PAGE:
I love this bird because it’s unique. The unusual hammer shape of its head dictates it’s name, which translates to “hammerhead.” They don’t flutter about, or squawk or even peep, and are not bright-colored or flashy.
Scopus umbretta can be found primarily in sub-Saharan Africa, we saw this one in Zambia. Often seen wading in shallow water, they feed on amphibians, fish, shrimp, insects and rodents.
A wading bird at nearly two feet tall, they are defined as a “sedentary” bird because they do not move from area to area. But they aren’t couch potatoes. They are always hunting for prey, and probing with their bill (which has a slight hook on the end). Non-migratory. I’ve read that they have colorful nests and active courtship dances, but it’s not what you usually see as you’re bouncing along in the safari jeep. This photo reflects what you usually see.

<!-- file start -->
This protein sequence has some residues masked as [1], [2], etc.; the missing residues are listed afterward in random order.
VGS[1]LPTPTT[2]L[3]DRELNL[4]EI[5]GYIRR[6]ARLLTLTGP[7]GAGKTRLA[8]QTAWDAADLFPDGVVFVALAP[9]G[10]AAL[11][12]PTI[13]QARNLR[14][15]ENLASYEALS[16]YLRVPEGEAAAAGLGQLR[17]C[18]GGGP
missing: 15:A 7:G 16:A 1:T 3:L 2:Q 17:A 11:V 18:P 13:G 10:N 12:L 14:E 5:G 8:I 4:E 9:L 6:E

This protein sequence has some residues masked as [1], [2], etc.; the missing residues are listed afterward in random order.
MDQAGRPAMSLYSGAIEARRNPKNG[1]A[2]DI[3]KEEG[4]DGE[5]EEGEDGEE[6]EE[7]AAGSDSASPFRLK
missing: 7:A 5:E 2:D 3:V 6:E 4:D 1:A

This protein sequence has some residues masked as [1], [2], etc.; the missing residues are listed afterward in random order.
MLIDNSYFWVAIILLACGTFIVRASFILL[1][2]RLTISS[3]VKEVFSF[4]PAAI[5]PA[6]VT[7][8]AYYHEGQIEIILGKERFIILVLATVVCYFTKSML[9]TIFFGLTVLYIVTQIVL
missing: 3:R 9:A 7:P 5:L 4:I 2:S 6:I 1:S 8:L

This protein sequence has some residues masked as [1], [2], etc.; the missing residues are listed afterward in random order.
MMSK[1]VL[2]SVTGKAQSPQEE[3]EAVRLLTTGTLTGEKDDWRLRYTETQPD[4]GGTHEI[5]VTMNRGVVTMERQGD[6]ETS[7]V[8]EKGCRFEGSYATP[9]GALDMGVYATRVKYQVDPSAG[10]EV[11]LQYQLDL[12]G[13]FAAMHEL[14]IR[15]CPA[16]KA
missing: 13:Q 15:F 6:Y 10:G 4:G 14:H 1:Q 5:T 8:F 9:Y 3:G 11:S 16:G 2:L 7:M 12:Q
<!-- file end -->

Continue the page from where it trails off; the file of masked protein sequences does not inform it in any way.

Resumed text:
Their conservation status is “least concern” but in my experience they are not easy to find. When we see one, we always ask the driver to stop. I guess I just can’t get enough of them.
Photo credit: Athena Alexander